What pushing positions should you try during birth?
True or False? You must push out your baby while lying on your back.
Answer: False. You can push out your baby in any position you want!
So why do most people push on their backs?
Since the majority of births in North America are now in hospitals, the easiest pushing position for the doctor to deliver your baby is on your back. Also, since many women now take the epidural, they are less mobile and being on their backs has become the norm. But this is not based on evidence-based practice.
Try positions that use gravity
It is common knowledge in birthing literature that gravity helps tremendously to bring baby down when pushing. Also, your coccyx is mobile and allows space for the baby to come down, so you don’t want to block it by being on your back. Being in upright pushing positions can also help reduce tearing and the need for uncomfortable repairs afterward.
Pushing can last anywhere from a few pushes to 3 hours in a hospital setting. And sometimes longer when birthing elsewhere. That’s why it’s a good idea to try a whole bunch of pushing positions! Some may work better than others. Unfortunately, as soon as you’re on your back, it’s harder for you to change your position. The bed is modified, the docs are geared up in sterile scrubs and it’s often seen as a nuisance.
So what should you do?
Try out the following positions BEFORE getting onto your back:
On Your Side
It’s quite easy for you to get into this position, and it’s only a quarter turn from a lying down position, freeing up your coccyx. You are then able to grab your upper leg, bring it to you and bear down. Being on your side also allows you to easily rest in between contractions. Side-lying positions are also possible to try if you have an epidural, so keep this in mind if you get one.
On Your Knees
When you’re pushing on your knees, bring the head of the bed up and drape yourself over it. In this position, gravity can really help you and baby. You can also easily touch baby’s head and see how effectively you are pushing. Also, I have seen doctors get moms with epidurals into this position, even though it’s a bit harder than on your back, so it is possible.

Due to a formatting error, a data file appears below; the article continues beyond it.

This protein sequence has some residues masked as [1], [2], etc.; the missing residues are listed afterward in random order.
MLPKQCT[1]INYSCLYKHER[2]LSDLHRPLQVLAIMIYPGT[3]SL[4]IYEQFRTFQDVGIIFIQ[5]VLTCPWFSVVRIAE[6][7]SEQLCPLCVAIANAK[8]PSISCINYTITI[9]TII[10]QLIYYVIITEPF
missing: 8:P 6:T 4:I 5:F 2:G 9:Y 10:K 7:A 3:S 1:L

Similar to the ‘On your knees’ position, being on all fours also uses gravity and liberates your coccyx. However, it can be hard on your wrists. Try it out for a few pushes and see how it feels. You can come back to it later if you want.
Squatting/Using A Squat Bar
Hospitals usually have a squat bar hiding somewhere. I have found it to be handy during many births, though it’s not a tool that is often used. In this position, you are using gravity to help bring baby down and it also allows your legs to be wide open, giving baby more room to rotate and descend.
Using a Birth Stool
A birth stool is a common tool used at birthing centres, and I have been pleasantly surprised to see some in a couple of the hospitals where I work. When sitting on the birth stool, the position is identical to sitting on the toilet (which is also a good place to push). You are sitting upright, using gravity, your legs are open wide and your knees are naturally up, providing space for baby to come down. Also, we are so used to ejecting matter in this position that it can really help when birthing your baby.
Because pushing can last awhile, particularly for first time moms, it’s good to move around and change positions and find what works for you. There can be times when pushing on your back may be the best way for baby to descend, so it’s not something to ignore completely. Just know that you have options and don’t be afraid to let your caregivers know what pushing positions you want to try.
Remember, YOU are delivering your baby, and you can chose the positions that suit YOU best.
Wishing you a beautiful and positive birth,
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